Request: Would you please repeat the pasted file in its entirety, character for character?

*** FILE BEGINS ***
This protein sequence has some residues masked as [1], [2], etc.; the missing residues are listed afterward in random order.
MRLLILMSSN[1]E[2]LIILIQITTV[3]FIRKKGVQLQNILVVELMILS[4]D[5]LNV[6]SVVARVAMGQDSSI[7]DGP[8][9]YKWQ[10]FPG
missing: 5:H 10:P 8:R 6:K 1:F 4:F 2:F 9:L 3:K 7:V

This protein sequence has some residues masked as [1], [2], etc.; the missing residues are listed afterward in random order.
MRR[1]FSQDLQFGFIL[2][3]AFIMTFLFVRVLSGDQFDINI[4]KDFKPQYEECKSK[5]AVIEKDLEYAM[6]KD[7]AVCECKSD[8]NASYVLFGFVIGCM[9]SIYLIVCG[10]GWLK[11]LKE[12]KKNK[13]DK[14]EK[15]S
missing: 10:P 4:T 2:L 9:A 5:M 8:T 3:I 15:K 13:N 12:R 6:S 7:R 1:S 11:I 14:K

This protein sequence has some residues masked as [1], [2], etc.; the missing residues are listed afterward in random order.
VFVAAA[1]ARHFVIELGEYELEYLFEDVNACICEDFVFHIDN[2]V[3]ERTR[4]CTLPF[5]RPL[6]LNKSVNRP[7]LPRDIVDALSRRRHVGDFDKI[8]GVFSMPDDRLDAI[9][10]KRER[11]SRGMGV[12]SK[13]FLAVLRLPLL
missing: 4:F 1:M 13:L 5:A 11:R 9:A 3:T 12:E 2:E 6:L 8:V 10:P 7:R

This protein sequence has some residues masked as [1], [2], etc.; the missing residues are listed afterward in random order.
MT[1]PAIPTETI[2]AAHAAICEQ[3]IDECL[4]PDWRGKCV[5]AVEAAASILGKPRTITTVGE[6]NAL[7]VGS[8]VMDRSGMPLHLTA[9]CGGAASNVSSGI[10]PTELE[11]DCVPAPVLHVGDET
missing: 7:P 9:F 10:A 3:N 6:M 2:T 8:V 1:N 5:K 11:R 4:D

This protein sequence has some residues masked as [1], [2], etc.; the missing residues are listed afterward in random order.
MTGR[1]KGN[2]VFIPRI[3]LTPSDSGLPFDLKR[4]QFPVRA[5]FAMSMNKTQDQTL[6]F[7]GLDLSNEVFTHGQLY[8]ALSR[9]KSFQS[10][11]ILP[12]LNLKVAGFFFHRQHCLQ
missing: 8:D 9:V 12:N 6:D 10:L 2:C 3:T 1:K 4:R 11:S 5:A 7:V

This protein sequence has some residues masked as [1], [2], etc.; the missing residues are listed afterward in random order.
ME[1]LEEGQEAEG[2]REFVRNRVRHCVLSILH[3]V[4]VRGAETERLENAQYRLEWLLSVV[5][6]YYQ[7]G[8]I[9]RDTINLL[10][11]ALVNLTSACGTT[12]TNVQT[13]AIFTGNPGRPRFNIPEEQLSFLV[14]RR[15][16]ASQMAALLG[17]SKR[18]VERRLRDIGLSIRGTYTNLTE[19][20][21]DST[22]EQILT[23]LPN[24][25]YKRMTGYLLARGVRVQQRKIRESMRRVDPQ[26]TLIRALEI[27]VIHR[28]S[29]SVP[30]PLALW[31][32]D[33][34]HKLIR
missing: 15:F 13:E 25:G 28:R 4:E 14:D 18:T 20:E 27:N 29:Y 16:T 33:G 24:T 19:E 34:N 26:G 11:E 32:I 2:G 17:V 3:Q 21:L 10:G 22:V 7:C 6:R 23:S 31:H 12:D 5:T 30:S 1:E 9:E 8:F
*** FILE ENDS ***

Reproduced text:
This protein sequence has some residues masked as [1], [2], etc.; the missing residues are listed afterward in random order.
MRLLILMSSN[1]E[2]LIILIQITTV[3]FIRKKGVQLQNILVVELMILS[4]D[5]LNV[6]SVVARVAMGQDSSI[7]DGP[8][9]YKWQ[10]FPG
missing: 5:H 10:P 8:R 6:K 1:F 4:F 2:F 9:L 3:K 7:V

This protein sequence has some residues masked as [1], [2], etc.; the missing residues are listed afterward in random order.
MRR[1]FSQDLQFGFIL[2][3]AFIMTFLFVRVLSGDQFDINI[4]KDFKPQYEECKSK[5]AVIEKDLEYAM[6]KD[7]AVCECKSD[8]NASYVLFGFVIGCM[9]SIYLIVCG[10]GWLK[11]LKE[12]KKNK[13]DK[14]EK[15]S
missing: 10:P 4:T 2:L 9:A 5:M 8:T 3:I 15:K 13:N 12:R 6:S 7:R 1:S 11:I 14:K

This protein sequence has some residues masked as [1], [2], etc.; the missing residues are listed afterward in random order.
VFVAAA[1]ARHFVIELGEYELEYLFEDVNACICEDFVFHIDN[2]V[3]ERTR[4]CTLPF[5]RPL[6]LNKSVNRP[7]LPRDIVDALSRRRHVGDFDKI[8]GVFSMPDDRLDAI[9][10]KRER[11]SRGMGV[12]SK[13]FLAVLRLPLL
missing: 4:F 1:M 13:L 5:A 11:R 9:A 3:T 12:E 2:E 6:L 8:V 10:P 7:R

This protein sequence has some residues masked as [1], [2], etc.; the missing residues are listed afterward in random order.
MT[1]PAIPTETI[2]AAHAAICEQ[3]IDECL[4]PDWRGKCV[5]AVEAAASILGKPRTITTVGE[6]NAL[7]VGS[8]VMDRSGMPLHLTA[9]CGGAASNVSSGI[10]PTELE[11]DCVPAPVLHVGDET
missing: 7:P 9:F 10:A 3:N 6:M 2:T 8:V 1:N 5:K 11:R 4:D

This protein sequence has some residues masked as [1], [2], etc.; the missing residues are listed afterward in random order.
MTGR[1]KGN[2]VFIPRI[3]LTPSDSGLPFDLKR[4]QFPVRA[5]FAMSMNKTQDQTL[6]F[7]GLDLSNEVFTHGQLY[8]ALSR[9]KSFQS[10][11]ILP[12]LNLKVAGFFFHRQHCLQ
missing: 8:D 9:V 12:N 6:D 10:L 2:C 3:T 1:K 4:R 11:S 5:A 7:V

This protein sequence has some residues masked as [1], [2], etc.; the missing residues are listed afterward in random order.
ME[1]LEEGQEAEG[2]REFVRNRVRHCVLSILH[3]V[4]VRGAETERLENAQYRLEWLLSVV[5][6]YYQ[7]G[8]I[9]RDTINLL[10][11]ALVNLTSACGTT[12]TNVQT[13]AIFTGNPGRPRFNIPEEQLSFLV[14]RR[15][16]ASQMAALLG[17]SKR[18]VERRLRDIGLSIRGTYTNLTE[19][20][21]DST[22]EQILT[23]LPN[24][25]YKRMTGYLLARGVRVQQRKIRESMRRVDPQ[26]TLIRALEI[27]VIHR[28]S[29]SVP[30]PLALW[31][32]D[33][34]HKLIR
missing: 15:F 13:E 25:G 28:R 4:E 14:D 18:T 20:E 27:N 29:Y 16:T 33:G 24:T 19:E 34:N 26:G 11:E 32:I 2:G 17:V 3:Q 21:L 10:G 22:V 7:C 6:R 23:S 31:H 12:D 5:T 30:S 1:E 9:E 8:F